Is your Foot Fracture a Sign of Osteoporosis?

Unexplained foot fractures may be the first sign of osteoporosis, a bone-thinning disease that affects over 28 million Americans and accounts for 1.5 million bone fractures a year.

Osteoporosis is frequently referred to as the “silent crippler” since it often progresses without any symptoms or isn’t diagnosed until a person experiences pain from a bone fracture.

The porous nature of bones in people with osteoporosis makes them more susceptible to bone fractures, especially in the feet.

Because the bones are in a weakened state, normal, weight-bearing actions like walking can cause the bones in the feet to break.

In fact, many patients visit their foot and ankle surgeon suffering from foot pain only to find out they actually have a stress fracture without having experienced an injury.

While osteoporosis is most commonly seen in women over age 50, younger people and men are also affected.

Early symptoms can include increased pain with walking accompanied by redness and swelling on the top of the foot.

Often times, patients don’t seek treatment for their symptoms for weeks or even months, thinking the pain will pass.

The best advice is don’t ignore foot pain of any type.

Early intervention can make all the difference in your treatment and recovery.

Foot and ankle surgeons are able to diagnose osteoporosis through bone densitometry tests, which measure calcium and mineral levels in the bones through low-dose radiation X-ray, or possibly through a routine X-ray.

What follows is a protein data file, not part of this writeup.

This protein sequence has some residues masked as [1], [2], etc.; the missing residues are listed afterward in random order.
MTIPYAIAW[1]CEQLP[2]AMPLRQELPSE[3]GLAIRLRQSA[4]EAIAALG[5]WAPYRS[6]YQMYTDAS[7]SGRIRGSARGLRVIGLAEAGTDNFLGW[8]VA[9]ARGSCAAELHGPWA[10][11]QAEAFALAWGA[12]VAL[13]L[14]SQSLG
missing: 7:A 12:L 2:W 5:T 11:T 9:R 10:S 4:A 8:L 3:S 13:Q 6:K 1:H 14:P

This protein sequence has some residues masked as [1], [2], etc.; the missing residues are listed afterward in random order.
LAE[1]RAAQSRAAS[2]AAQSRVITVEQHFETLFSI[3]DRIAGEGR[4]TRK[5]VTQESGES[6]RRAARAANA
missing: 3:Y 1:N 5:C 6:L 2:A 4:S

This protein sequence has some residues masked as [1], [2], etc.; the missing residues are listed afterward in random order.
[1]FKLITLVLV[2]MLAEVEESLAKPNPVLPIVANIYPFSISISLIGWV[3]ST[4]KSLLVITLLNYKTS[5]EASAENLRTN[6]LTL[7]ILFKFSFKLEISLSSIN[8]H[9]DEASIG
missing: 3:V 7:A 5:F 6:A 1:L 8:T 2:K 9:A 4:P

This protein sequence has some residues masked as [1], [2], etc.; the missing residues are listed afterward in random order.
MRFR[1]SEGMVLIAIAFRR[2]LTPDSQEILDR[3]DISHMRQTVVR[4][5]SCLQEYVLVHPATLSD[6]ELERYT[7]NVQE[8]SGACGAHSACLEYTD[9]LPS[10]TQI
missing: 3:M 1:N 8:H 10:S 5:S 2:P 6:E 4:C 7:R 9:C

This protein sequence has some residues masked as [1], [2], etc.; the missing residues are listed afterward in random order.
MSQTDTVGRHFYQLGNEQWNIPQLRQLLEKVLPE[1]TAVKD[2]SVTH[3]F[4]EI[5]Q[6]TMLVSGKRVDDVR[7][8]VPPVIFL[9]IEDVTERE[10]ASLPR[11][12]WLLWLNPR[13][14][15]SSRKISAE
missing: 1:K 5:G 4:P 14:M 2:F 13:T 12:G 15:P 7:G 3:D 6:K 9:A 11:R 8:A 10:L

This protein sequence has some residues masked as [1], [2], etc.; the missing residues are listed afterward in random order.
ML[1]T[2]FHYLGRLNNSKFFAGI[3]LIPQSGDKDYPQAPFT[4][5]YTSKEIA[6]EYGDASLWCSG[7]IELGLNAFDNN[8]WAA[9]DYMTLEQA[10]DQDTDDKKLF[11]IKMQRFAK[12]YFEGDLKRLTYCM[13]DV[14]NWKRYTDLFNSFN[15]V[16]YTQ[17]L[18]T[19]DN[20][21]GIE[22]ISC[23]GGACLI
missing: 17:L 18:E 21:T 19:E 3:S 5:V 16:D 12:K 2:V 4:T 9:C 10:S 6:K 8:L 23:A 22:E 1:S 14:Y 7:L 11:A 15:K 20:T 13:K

This is why prevention and early intervention are key. Women should make sure bone densitometry tests are part of their wellness examinations when indicated by their physicians.

If you are diagnosed with osteoporosis, it’s important to protect your feet from stress fractures.

Wear shoes that provide support and cushioning, such as athletic running shoes, to provide extra shock absorption and protection.

Custom orthotics may also be recommended to protect the foot from pressure and provide shock absorption, particularly during exercise.

Remember that “custom orthotics” are not the same as the “custom fitted” pairs you can buy at your mass retailers today.

Custom orthotics are handmade, individualized orthotics made to a doctor’s specifications from a three-dimensional scan or mold of your feet.

Don’t be fooled by the “custom fitted” orthotics that are selected after you step on a pressure pad and it places your order. They are packaged and sent to you from a distribution center.

If you are suffering from foot pain or suspect you may have osteoporosis, call your podiatrist for an evaluation.